In the vexing moments when we stumble on an abandoned package of chicken thighs in the back of the fridge, we really have to consider two questions: Is it spoiled? And will it make us sick? They aren’t the same thing.

The organisms that spoil food make their presence known, causing it to smell funky, sprout tufts of mold, shape-shift, ooze. But counter-intuitively, “spoilage organisms do not usually make people sick — although the smell or flavor might!” said Barbara Kowalcyk, an associate professor at the Milken Institute School of Public Health at the George Washington University.

Instead, it’s pathogens like salmonella, norovirus, listeria and others, you need to worry about. Not only can they make you sick, they generally can’t be seen, smelled or tasted.

In short, the pathogens that can contaminate food are stealthy, so your best defense — especially for those in vulnerable populations (children younger than 5, adults 65 and older, and pregnant and immunocompromised people) — is to make sure they don’t have time to proliferate.

Below are life spans of some common proteins, as approved by the U.S. Department of Agriculture. They may seem conservative to anyone who’s pulled week-old leftovers out of the fridge and microwaved them an extra minute without incident, but “any recommendations for longer storage time will increase the risk,” said Francisco Diez-Gonzalez, director of the Center for Food Safety at the University of Georgia.

And as always, be sure to follow the basics of safe food storage: refrigerating perishables at 40 degrees Fahrenheit or cooler, never leaving them on the counter for more than two hours (one hour max on a 90 degrees Fahrenheit or hotter day), and being mindful of cross-contamination.

Like most cooked ingredients and leftovers, cooked chicken will be good for three to four days in the fridge. If you’re not a fan of the so-called warmed-over flavor of leftovers caused by oxidation (meats with a higher proportion of unsaturated fats like chicken and pork are especially vulnerable), the food scientist Harold McGee recommends seasoning the meat with herbs and spices that have antioxidant compounds like oregano, bay leaf, rosemary, dill and turmeric, sealing leftovers tight to keep oxygen out, and polishing them off quickly.

All raw chicken — whole, in pieces or ground — should be cooked one to two days after purchase and stored in a leakproof plastic bag from the time you pick it out at the store until you’re ready to cook it, according to the Partnership for Food Safety Education. (Really. In one 2018 study, nearly 10 percent of poultry package surfaces tested positive for the infectious bacteria campylobacter, E. coli or both.) Store it below any ready-to-eat foods in case of rogue drips, don’t wash it, cook it to 165 degrees Fahrenheit and you’re golden.

Raw ground beef — and all ground meats — should be used within one to two days, since any surface bacteria could have scattered hither and yon in the grinding process. Don’t worry if you break into a package and find that some parts are a suspicious grayish-brown. Per the U.S.D.A., grocery store wrapping is permeable to let oxygen in to form a bright red color but it might not distribute evenly (if the meat is entirely gray or brown or smells foul, toss it). Store packages just like chicken and other raw meats — in a leakproof bag from the grocery store, in the coldest part of the fridge (low and toward the back).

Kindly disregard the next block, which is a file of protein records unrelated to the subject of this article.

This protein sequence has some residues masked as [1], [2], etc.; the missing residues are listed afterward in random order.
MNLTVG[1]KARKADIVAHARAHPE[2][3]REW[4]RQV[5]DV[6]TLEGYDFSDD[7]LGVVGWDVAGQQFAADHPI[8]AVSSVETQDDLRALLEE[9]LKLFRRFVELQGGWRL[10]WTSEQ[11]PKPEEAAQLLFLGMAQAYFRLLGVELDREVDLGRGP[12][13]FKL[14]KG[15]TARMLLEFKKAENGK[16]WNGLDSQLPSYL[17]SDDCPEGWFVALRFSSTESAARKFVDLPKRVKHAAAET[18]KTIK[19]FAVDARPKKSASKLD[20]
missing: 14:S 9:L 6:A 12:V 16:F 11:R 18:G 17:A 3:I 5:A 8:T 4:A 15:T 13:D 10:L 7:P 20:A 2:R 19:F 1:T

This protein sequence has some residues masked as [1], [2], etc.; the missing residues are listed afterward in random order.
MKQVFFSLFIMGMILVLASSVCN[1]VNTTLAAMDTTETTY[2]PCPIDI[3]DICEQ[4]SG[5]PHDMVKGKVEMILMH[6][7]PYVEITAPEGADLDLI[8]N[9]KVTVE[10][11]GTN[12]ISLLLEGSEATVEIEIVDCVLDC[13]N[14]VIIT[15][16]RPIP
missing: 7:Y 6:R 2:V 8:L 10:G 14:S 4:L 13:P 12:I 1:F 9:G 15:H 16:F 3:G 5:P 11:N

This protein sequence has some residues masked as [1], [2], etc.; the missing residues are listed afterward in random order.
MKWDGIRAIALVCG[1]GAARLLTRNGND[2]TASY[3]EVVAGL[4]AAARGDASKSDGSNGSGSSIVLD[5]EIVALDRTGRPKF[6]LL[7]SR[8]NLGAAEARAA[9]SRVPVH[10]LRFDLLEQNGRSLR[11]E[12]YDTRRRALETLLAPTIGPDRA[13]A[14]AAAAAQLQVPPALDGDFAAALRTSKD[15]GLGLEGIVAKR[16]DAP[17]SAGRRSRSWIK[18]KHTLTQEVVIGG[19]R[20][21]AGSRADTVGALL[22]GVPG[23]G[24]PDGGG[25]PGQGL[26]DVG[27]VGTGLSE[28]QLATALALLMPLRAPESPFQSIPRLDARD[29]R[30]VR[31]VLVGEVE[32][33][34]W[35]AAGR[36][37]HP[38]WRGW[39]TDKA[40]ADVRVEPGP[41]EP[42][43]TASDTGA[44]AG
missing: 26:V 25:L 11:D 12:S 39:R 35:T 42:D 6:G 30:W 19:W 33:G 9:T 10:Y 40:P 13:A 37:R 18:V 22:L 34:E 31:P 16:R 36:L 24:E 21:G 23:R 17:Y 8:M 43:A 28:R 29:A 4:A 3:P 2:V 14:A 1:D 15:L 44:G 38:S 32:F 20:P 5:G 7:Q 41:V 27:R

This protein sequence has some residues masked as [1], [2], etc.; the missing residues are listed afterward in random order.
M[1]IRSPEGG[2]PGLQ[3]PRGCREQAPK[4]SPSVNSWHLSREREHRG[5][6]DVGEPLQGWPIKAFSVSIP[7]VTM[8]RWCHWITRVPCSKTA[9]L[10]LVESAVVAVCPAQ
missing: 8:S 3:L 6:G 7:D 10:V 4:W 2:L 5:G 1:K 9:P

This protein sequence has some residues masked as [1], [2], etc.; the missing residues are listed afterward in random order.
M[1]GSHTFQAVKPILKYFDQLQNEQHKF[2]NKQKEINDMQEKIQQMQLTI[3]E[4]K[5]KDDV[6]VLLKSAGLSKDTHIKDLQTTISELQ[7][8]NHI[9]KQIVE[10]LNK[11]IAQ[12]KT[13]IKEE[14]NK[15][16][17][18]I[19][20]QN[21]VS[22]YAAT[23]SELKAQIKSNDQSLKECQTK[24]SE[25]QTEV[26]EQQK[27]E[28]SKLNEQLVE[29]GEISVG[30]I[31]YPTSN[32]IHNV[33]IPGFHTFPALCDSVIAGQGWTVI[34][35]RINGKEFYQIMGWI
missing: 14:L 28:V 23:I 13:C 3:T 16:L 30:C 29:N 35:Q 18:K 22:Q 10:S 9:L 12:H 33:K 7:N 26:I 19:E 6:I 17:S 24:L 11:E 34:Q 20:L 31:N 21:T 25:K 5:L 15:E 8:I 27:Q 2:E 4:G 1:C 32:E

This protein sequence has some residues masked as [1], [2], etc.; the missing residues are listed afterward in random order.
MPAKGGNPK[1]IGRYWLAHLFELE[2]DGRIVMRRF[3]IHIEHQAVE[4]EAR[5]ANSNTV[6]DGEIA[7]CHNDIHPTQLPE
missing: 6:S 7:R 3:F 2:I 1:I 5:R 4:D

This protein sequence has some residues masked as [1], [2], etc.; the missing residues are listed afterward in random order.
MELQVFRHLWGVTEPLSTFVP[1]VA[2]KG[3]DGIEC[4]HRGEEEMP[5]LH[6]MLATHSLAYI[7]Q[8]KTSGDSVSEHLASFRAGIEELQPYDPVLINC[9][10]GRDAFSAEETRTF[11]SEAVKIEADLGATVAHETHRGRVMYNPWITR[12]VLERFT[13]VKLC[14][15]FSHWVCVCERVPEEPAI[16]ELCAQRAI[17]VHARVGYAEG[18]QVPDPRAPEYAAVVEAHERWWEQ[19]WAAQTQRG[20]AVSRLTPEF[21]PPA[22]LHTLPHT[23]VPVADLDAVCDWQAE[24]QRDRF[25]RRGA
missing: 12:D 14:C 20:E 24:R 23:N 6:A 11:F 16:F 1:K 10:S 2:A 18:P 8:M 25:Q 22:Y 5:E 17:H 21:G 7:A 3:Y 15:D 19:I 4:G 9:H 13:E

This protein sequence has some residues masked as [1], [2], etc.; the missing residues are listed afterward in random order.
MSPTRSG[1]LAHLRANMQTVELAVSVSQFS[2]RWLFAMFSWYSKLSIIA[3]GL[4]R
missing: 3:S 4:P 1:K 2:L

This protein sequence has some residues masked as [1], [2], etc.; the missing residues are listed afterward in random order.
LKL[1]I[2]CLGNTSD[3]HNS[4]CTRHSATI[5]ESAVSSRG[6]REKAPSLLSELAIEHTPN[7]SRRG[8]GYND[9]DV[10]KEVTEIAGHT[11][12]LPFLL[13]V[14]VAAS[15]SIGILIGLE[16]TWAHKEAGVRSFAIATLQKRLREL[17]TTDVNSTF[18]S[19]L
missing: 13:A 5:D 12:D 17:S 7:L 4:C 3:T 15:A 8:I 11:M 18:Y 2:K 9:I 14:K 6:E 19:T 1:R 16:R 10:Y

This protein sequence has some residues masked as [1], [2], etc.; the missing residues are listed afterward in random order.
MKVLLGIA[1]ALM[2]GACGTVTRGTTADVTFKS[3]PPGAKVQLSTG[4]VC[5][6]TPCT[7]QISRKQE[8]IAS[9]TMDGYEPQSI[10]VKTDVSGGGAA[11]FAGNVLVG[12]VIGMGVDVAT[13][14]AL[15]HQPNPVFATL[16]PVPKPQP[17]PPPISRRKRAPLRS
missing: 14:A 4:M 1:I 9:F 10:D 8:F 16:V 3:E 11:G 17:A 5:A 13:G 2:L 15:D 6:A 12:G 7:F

Meal-preppers, take heart: Once it’s cooked to 160 degrees Fahrenheit, ground beef will last 3 to 4 days in the fridge.

Because bacon has been cured with salt and is often smoked — both food preservation techniques — we get a little more time to make moves on it than we do with fresh meats. Stored in the fridge, it should be cooked within a week, regardless of any optional sell-by date on the package. If there’s a use-by date that’s even sooner, the U.S.D.A. recommends we honor it.

Though raw salmon and other fish should be dispensed with as soon as possible (within a day or two), once cooked, it will keep for up to four days. This is because sea creatures’ enzymes are already acclimated to colder waters and undeterred by fridge temperatures while raw. “So eat fresh fish fast, before it eats itself,” as Mr. McGee writes in his cult food science guidebook “On Food and Cooking.”

Cooked shrimp will keep for three to four days. In fact, the official recommendation of the U.S. Department of Health and Human Services is to store shrimp only after cooking, since, as with other raw seafood, the fridge isn’t very effective at slowing its decline. Of course, cooking immediately isn’t always an option, so the biochemist and cookbook author Shirley O. Corriher’s favorite way to hold raw seafood to keep it fresh is piled with ice, set in a strainer in a deep bowl in the fridge — the ice keeps everything colder and, as it melts, rinses potential spoilers into the bottom of the bowl. (Or you could just buy frozen.)

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